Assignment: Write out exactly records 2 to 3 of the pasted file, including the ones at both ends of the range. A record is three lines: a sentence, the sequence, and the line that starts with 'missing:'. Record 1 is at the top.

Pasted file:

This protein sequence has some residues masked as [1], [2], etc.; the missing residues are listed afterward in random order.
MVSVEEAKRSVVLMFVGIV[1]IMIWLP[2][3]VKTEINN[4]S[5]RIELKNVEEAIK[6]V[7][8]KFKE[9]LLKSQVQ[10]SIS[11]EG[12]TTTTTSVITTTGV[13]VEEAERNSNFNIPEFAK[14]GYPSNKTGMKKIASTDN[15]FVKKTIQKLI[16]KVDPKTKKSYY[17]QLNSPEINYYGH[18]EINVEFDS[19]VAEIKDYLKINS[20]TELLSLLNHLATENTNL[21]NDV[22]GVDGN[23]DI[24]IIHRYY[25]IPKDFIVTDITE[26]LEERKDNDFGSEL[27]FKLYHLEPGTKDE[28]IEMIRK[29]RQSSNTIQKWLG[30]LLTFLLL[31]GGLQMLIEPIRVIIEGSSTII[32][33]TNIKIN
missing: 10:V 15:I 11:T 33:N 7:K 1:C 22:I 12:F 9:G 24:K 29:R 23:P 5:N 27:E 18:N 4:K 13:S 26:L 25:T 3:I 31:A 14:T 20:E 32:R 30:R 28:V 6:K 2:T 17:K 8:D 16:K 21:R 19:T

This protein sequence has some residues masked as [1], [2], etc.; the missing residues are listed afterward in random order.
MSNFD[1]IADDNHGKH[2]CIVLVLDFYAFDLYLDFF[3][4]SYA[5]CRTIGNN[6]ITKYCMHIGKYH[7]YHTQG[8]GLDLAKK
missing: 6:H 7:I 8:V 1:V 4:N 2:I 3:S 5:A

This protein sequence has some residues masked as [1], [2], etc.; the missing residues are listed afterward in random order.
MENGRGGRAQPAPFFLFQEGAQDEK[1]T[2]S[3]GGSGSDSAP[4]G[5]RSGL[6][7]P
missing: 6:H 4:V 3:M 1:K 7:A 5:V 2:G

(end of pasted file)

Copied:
This protein sequence has some residues masked as [1], [2], etc.; the missing residues are listed afterward in random order.
MSNFD[1]IADDNHGKH[2]CIVLVLDFYAFDLYLDFF[3][4]SYA[5]CRTIGNN[6]ITKYCMHIGKYH[7]YHTQG[8]GLDLAKK
missing: 6:H 7:I 8:V 1:V 4:N 2:I 3:S 5:A

This protein sequence has some residues masked as [1], [2], etc.; the missing residues are listed afterward in random order.
MENGRGGRAQPAPFFLFQEGAQDEK[1]T[2]S[3]GGSGSDSAP[4]G[5]RSGL[6][7]P
missing: 6:H 4:V 3:M 1:K 7:A 5:V 2:G